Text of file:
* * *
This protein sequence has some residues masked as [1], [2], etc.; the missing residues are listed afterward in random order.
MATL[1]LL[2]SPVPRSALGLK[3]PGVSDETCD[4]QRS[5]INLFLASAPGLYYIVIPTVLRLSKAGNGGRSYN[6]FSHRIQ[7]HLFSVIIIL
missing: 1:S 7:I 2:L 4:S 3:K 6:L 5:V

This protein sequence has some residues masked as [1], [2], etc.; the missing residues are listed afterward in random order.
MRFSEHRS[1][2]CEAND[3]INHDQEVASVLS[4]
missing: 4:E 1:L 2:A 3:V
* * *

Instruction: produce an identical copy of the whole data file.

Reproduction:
This protein sequence has some residues masked as [1], [2], etc.; the missing residues are listed afterward in random order.
MATL[1]LL[2]SPVPRSALGLK[3]PGVSDETCD[4]QRS[5]INLFLASAPGLYYIVIPTVLRLSKAGNGGRSYN[6]FSHRIQ[7]HLFSVIIIL
missing: 1:S 7:I 2:L 4:S 3:K 6:L 5:V

This protein sequence has some residues masked as [1], [2], etc.; the missing residues are listed afterward in random order.
MRFSEHRS[1][2]CEAND[3]INHDQEVASVLS[4]
missing: 4:E 1:L 2:A 3:V